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Archive for January 16th, 2004

A Creative CityKid

Friday, January 16th, 2004

Yesterday I had a wonderful time at my CityKidz Knit! program.

I had a new knitter, brought in by her mother. She did just fine. Her stitches are still loose, but she made about 3 inches of a wristband in an hour, a respectable bit of progress for a first day. She seemed to enjoy it.

One 4th grader who originally had a very hard time knitting (we had to start with finger crochet) is now knitting on double pointed needles, in the round. She wanted to make baby booties. Go Grrl! She was a little afraid it would be hard, but when she got going, she was saying “This is easy!” I was so proud of her. She really stuck it out when others would have given up. She had to do a lot of work to develop her fine motor muscles, before knitting felt comfortable for her. I’m very proud of her.

And… one 6th grade girl who had not come in since holidays, came in with a project she had started the last time I saw her. She had wanted to make some slippers, but the pattern I had (from a Coats & Clark circa 1973 learn to knit booklet) was unreasonably difficult for a beginner pattern. We decided that she would like to make a garter stitch rectangle, which would be stretchy (like the rib specified in the pattern) and she would just gather stitches at the toe, and sew up the back of the heel while sewing up the top of the instep.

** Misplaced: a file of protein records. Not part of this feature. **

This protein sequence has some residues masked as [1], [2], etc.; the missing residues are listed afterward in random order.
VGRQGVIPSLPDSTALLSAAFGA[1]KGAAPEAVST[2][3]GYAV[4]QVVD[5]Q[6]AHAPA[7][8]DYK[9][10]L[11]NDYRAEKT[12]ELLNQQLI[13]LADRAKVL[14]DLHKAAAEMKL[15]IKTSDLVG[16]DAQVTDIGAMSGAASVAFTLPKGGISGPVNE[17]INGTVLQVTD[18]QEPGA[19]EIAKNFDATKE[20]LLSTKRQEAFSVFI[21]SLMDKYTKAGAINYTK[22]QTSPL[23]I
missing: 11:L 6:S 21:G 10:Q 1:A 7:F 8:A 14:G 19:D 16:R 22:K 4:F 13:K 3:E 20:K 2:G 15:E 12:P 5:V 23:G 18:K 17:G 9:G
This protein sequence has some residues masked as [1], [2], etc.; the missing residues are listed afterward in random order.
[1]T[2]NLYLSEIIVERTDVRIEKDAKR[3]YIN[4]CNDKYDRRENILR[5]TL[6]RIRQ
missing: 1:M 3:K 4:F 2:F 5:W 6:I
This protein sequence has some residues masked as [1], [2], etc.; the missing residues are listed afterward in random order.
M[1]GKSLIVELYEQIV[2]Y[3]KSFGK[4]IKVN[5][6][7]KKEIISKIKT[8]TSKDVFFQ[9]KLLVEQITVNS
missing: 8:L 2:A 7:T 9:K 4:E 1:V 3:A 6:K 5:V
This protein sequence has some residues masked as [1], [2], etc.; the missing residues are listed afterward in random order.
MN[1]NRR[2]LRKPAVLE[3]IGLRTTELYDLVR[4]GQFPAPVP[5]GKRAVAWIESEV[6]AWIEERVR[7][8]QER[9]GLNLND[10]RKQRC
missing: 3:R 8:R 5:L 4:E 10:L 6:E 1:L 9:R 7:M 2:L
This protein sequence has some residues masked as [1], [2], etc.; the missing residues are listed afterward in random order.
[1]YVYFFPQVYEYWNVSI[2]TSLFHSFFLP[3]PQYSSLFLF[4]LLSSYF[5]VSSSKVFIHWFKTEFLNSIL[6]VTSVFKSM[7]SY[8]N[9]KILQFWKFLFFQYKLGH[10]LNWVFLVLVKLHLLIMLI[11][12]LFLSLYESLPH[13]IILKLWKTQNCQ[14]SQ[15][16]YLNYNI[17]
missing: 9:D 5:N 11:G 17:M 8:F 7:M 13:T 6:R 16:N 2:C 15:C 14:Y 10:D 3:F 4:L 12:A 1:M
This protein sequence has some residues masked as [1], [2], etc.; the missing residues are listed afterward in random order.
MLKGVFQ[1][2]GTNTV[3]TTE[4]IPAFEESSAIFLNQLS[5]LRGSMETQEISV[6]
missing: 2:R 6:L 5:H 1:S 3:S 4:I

Well, this child often surprises me by coming up with better answers than I can think of. She showed up with one slipper done and another mostly knit. Not only had she done the sewing we had imagined, but then she knit a small tube much like the wristbands I start them with, and she sewed the tube to the opening in her slipper. Voila! A cuff! It looks just great, by the way. At least, in my humble opinion. (In the picture, she is holding the finished slipper on our left, and the one on our right has the toe and instep seamed but needs a heel seam and a cuff.)

Remember, this child is in sixth grade and she has only been knitting since Fall. She just has a natural gift for designing. She starts something and then she sees the potential of the fabric on her needles. She almost always changes plans partway through, and the change is for the better. I want to be like her when I grow up!